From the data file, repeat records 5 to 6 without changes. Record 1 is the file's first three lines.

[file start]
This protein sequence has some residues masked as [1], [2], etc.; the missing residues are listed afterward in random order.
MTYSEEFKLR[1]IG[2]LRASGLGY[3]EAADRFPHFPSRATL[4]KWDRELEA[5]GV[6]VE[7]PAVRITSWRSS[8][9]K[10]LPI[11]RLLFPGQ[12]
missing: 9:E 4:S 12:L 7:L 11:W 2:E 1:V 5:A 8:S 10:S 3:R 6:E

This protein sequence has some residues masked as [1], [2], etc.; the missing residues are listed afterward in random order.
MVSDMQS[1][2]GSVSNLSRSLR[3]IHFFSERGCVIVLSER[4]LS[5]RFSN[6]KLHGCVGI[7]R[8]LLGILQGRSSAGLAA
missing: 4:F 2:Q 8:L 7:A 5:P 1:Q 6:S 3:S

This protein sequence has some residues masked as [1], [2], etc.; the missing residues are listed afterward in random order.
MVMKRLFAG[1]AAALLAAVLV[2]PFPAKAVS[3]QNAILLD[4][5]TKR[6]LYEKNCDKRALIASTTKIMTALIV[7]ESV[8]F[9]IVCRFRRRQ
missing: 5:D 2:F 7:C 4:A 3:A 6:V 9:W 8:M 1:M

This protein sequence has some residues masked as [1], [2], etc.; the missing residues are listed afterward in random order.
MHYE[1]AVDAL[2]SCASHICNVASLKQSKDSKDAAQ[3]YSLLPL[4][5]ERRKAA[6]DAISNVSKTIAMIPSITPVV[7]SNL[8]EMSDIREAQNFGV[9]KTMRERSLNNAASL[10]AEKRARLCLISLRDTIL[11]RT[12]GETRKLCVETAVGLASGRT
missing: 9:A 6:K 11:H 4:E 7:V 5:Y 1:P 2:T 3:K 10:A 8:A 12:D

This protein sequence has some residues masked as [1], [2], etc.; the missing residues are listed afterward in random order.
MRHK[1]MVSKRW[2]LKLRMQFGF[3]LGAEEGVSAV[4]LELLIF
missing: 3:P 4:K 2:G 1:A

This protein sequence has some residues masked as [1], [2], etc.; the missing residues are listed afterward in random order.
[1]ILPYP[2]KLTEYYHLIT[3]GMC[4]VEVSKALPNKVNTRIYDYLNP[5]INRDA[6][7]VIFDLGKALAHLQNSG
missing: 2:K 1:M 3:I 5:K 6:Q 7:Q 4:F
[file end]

This protein sequence has some residues masked as [1], [2], etc.; the missing residues are listed afterward in random order.
MRHK[1]MVSKRW[2]LKLRMQFGF[3]LGAEEGVSAV[4]LELLIF
missing: 3:P 4:K 2:G 1:A

This protein sequence has some residues masked as [1], [2], etc.; the missing residues are listed afterward in random order.
[1]ILPYP[2]KLTEYYHLIT[3]GMC[4]VEVSKALPNKVNTRIYDYLNP[5]INRDA[6][7]VIFDLGKALAHLQNSG
missing: 2:K 1:M 3:I 5:K 6:Q 7:Q 4:F